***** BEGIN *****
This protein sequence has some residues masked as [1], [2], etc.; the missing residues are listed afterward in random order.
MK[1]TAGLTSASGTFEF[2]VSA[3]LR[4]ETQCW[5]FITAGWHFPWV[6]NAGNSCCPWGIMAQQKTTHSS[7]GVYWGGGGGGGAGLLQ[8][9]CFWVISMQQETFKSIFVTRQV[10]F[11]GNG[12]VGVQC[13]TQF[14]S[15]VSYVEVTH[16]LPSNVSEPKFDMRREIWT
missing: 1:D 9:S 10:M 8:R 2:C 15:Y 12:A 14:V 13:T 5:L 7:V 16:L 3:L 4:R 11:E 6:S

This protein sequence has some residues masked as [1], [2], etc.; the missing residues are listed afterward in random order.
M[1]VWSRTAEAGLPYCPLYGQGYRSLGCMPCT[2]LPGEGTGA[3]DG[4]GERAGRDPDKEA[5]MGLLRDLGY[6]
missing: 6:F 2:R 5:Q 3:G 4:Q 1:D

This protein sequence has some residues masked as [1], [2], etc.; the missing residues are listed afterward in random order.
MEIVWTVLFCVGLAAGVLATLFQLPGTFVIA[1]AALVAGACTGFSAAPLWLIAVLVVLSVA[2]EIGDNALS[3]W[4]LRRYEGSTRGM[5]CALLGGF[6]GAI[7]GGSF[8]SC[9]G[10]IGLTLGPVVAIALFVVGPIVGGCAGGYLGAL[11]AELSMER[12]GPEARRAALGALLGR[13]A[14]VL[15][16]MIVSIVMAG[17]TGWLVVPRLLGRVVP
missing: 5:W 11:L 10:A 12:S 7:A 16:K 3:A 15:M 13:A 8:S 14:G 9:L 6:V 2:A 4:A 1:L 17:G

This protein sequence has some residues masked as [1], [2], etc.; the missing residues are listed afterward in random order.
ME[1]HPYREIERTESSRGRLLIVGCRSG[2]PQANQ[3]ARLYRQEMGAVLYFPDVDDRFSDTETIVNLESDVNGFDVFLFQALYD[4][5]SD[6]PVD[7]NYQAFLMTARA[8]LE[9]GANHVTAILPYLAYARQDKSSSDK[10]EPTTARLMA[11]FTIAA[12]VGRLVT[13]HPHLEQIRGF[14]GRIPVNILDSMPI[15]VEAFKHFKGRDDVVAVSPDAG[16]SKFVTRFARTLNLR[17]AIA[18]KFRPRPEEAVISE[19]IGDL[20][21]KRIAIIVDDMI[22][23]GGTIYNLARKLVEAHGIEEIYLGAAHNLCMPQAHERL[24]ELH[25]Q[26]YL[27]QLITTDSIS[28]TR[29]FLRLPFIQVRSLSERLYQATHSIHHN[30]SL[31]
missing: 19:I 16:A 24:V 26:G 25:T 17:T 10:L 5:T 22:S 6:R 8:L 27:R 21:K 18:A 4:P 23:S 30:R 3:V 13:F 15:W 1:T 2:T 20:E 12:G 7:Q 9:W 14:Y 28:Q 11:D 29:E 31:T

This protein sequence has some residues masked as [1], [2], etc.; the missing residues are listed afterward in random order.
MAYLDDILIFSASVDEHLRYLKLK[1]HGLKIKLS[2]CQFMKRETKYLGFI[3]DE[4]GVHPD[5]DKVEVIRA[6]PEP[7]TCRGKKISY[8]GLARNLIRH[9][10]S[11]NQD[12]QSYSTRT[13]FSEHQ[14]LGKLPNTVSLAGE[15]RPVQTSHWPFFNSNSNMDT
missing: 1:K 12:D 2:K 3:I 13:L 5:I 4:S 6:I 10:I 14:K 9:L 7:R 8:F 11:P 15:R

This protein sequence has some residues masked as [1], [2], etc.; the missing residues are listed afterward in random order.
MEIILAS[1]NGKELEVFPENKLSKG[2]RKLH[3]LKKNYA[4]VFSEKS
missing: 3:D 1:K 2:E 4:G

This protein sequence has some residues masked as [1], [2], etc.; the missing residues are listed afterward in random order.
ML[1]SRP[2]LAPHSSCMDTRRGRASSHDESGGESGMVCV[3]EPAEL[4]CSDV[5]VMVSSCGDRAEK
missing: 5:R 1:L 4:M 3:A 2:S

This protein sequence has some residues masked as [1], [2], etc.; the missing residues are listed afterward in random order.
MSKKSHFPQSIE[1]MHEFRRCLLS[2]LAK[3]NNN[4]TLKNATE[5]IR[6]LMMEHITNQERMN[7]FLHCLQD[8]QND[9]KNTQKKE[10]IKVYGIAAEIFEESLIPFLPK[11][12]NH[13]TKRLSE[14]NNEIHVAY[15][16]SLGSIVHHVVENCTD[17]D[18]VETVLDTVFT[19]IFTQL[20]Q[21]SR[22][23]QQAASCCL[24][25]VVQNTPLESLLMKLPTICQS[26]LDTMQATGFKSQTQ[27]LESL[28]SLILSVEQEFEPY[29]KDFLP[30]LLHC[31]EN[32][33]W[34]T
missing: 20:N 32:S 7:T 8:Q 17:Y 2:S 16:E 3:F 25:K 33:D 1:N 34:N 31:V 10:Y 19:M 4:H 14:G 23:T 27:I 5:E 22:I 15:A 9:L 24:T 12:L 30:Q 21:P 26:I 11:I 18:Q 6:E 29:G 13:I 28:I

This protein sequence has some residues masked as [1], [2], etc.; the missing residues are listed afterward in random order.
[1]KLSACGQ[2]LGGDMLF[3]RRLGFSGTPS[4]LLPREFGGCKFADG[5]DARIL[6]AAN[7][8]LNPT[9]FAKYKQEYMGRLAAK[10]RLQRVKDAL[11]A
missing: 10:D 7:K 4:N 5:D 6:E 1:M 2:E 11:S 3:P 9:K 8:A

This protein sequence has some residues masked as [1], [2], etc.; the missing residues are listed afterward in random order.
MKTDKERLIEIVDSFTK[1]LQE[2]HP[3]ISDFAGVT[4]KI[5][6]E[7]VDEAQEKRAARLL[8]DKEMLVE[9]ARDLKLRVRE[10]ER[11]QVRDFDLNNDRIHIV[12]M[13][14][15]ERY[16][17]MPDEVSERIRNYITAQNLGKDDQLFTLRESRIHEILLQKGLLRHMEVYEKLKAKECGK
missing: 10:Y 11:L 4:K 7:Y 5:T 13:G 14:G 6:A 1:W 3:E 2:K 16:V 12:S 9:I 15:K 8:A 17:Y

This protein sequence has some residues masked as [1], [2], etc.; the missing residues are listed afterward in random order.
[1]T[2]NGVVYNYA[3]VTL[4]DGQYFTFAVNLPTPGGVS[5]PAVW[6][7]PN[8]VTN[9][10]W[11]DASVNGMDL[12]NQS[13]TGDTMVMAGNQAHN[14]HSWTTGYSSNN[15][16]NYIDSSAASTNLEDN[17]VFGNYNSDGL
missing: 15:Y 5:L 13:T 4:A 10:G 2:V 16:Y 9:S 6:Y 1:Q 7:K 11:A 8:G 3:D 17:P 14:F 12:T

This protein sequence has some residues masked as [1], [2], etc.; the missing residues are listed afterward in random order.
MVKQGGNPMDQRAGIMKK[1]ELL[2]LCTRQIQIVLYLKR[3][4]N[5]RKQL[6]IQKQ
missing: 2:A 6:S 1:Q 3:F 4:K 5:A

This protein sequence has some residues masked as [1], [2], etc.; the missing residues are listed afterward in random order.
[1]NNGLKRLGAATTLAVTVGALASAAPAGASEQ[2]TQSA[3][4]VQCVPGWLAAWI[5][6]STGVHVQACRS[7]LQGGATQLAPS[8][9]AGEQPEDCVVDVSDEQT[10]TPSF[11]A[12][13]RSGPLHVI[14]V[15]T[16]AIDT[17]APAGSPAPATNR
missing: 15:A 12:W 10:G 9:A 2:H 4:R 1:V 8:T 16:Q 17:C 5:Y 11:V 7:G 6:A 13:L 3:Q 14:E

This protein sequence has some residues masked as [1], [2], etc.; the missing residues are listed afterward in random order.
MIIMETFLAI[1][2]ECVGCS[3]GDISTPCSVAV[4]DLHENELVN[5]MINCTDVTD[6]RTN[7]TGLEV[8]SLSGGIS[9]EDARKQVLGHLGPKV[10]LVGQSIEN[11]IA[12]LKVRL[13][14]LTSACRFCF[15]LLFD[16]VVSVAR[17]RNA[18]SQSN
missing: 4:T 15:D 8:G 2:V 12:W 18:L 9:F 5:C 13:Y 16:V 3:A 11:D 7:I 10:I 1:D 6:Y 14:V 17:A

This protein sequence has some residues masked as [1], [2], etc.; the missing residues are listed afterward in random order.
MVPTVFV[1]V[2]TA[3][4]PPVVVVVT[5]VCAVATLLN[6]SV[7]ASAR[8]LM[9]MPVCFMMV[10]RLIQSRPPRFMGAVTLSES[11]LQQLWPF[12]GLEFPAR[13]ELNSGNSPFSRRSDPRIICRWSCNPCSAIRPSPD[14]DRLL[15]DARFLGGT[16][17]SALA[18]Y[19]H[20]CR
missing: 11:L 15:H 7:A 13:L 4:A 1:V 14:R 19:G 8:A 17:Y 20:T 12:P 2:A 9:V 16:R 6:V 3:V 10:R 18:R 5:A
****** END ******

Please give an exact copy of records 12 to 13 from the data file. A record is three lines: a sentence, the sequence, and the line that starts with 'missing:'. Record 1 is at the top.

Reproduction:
This protein sequence has some residues masked as [1], [2], etc.; the missing residues are listed afterward in random order.
MVKQGGNPMDQRAGIMKK[1]ELL[2]LCTRQIQIVLYLKR[3][4]N[5]RKQL[6]IQKQ
missing: 2:A 6:S 1:Q 3:F 4:K 5:A

This protein sequence has some residues masked as [1], [2], etc.; the missing residues are listed afterward in random order.
[1]NNGLKRLGAATTLAVTVGALASAAPAGASEQ[2]TQSA[3][4]VQCVPGWLAAWI[5][6]STGVHVQACRS[7]LQGGATQLAPS[8][9]AGEQPEDCVVDVSDEQT[10]TPSF[11]A[12][13]RSGPLHVI[14]V[15]T[16]AIDT[17]APAGSPAPATNR
missing: 15:A 12:W 10:G 9:A 2:H 4:R 1:V 8:T 16:Q 17:C 5:Y 11:V 7:G 6:A 13:L 3:Q 14:E